Transparency, please; administration hit for withholding details on Covid-19 outbreak on Guam
The Office of the Governor may have been spewing out updates on the status of Covid-19 infections on Guam on a daily basis since the first three cases were detected on Sunday, but limited information has been causing distress among island residents, who sometimes resort to relying on rumors and speculations on social media.
"The island is in a state of panic, and a lot of this has to do with the lack of information being circulated by the government," Sen. James Moylan said in a letter to Gov. Lourdes Leon Guerrero.
The coronavirus updates on Guam, provided by the Joint Information Center on a daily basis, typically include only the number of confirmed cases, the number of people tested as well as the usual hygiene and social isolation reminders. While the latest government update released Friday included information of the ages of the Covid-919 patients and identified those with travel history, the information does not include the areas where they came from, when they arrived and which flights they were on.
"Being in the healthcare industry prior to my role as a senator, I recognize privacy laws," Moylan said. "While we don’t expect our government to release any names or pertinent information of the patients, we expect to at least provide information such as the possible whereabouts of these individuals so that island residents can take additional precautionary measures with their families. That is not asking for too much."
The number of confirmed cases on Guam has risen to 14. On Friday, the Guam Memorial Hospital disclosed that a patient who was initially admitted for an illness not related to Covid-19 was later diagnosed with the dreaded virus. The late detection is feared to have exposed GMH employees to Covid-19.
"Now that this global pandemic has reached our shores, with 14 confirmed cases of Covid-19 as of last night, one thing is certain, the public needs more answers," Moylan said.
"It was unfortunate that through third party information, the community learnt last night that several patients who were diagnosed with the virus were sent home for isolation versus being placed at the designated isolation center at the Skilled Nursing Facility in Barrigada Heights," Moylan said.
Moylan warned that the decision to send the patients home, notwithstanding its medical reason, may have added a greater level of exposure to not only the family members but also those whom they may be in contact with.
Moylan reminded the governor of elected officials' responsibility to their constituency.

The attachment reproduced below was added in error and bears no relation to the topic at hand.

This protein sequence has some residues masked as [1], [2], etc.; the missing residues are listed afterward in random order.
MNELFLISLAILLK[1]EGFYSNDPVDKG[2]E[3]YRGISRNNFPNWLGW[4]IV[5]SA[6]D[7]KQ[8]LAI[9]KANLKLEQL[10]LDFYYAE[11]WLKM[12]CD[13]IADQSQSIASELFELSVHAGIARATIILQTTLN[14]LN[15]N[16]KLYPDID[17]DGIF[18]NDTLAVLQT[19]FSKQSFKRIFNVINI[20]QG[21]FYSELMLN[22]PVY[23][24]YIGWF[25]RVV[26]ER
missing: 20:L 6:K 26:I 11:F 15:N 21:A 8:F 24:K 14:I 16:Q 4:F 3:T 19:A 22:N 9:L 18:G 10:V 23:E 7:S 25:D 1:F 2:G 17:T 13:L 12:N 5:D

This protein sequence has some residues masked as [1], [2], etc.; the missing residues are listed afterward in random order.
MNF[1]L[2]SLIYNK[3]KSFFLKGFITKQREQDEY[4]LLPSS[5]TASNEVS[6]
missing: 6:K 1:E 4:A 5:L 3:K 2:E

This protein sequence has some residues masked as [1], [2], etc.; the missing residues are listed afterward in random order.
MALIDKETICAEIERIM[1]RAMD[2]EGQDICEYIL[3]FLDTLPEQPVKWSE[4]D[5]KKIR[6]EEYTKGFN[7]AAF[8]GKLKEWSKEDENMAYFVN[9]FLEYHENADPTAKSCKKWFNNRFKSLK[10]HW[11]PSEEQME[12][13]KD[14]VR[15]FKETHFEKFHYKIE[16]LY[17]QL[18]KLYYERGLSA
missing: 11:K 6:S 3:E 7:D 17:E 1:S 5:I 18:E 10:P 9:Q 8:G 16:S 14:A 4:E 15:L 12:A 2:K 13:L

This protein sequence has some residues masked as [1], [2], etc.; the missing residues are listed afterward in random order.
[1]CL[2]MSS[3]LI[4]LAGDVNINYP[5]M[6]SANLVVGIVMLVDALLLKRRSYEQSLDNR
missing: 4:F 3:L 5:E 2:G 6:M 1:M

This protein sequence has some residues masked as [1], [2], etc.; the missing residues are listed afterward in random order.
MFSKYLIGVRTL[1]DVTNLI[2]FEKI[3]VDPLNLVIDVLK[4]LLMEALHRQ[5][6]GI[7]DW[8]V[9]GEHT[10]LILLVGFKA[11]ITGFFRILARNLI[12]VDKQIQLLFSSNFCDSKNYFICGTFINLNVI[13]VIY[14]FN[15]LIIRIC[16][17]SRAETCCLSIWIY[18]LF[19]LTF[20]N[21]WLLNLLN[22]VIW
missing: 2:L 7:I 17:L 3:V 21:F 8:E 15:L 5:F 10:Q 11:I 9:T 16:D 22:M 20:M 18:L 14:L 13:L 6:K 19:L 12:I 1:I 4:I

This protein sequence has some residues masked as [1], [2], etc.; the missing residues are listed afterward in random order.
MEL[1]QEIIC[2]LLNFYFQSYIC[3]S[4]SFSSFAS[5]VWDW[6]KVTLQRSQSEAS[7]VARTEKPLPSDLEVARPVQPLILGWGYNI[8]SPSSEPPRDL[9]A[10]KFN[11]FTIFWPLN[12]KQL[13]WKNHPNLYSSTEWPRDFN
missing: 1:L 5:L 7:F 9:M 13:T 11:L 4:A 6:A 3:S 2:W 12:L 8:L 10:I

"But of course, with transparency and additional information, we would have a better understanding and details of this policy, hence provide island residents an assurance that safety is paramount," Moylan said.
"If we are able to provide the potential whereabouts of patients, even if it is vague, I can assure you that the number of home, self-quarantined cases will drastically increase, hence it would help reduce the risk of exposure."
Moylan said providing more details to the community without compromising privacy laws would help reduce the chaos in the community.
"Whether it is about advising on when the next kits or additional ventilators will arrive on island or a health status update of the medical staff at the Guam Memorial Hospital exposed to the fiasco this past week, our people need answers," Moylan said.
"We are facing tumultuous times, and I am optimistic in the resiliency of our community, and that we will certainly rebound from this crisis. But in the meantime, we must weather this storm together, and in order to reduce our community’s fears, concerns, and paranoia, our government must be more transparent, which means providing our residents as much information as possible on what is going on and what progress has been made. Once again, that is not asking for too much."
Meanwhile, Sen. Wil Castro urged the governor and Attorney General Leevin Camacho to enable “virtual check-ins” for local health providers and patients.
“It is imperative that we allow medical professionals to communicate with patients using technology so our people get the care they need while preventing further spread of the coronavirus,’ Castro said.
In line with the Trump Administration’s move to expand access to telehealth services as a result of the Covid-19 pandemic, Castro urged the governor and the attorney general Leevin Camacho to promulgate the policies and procedures necessary to permit the use of technology for health care providers to communicate with patients.
“Given the safeguards implemented by the federal and local governments, it is imperative that we provide an avenue for health care providers to administer necessary services to our people confined to their homes,” Castro said. “This will help reduce the risk of exposure by so many in our community — including those most susceptible — by remaining in their homes for the same consultative services.”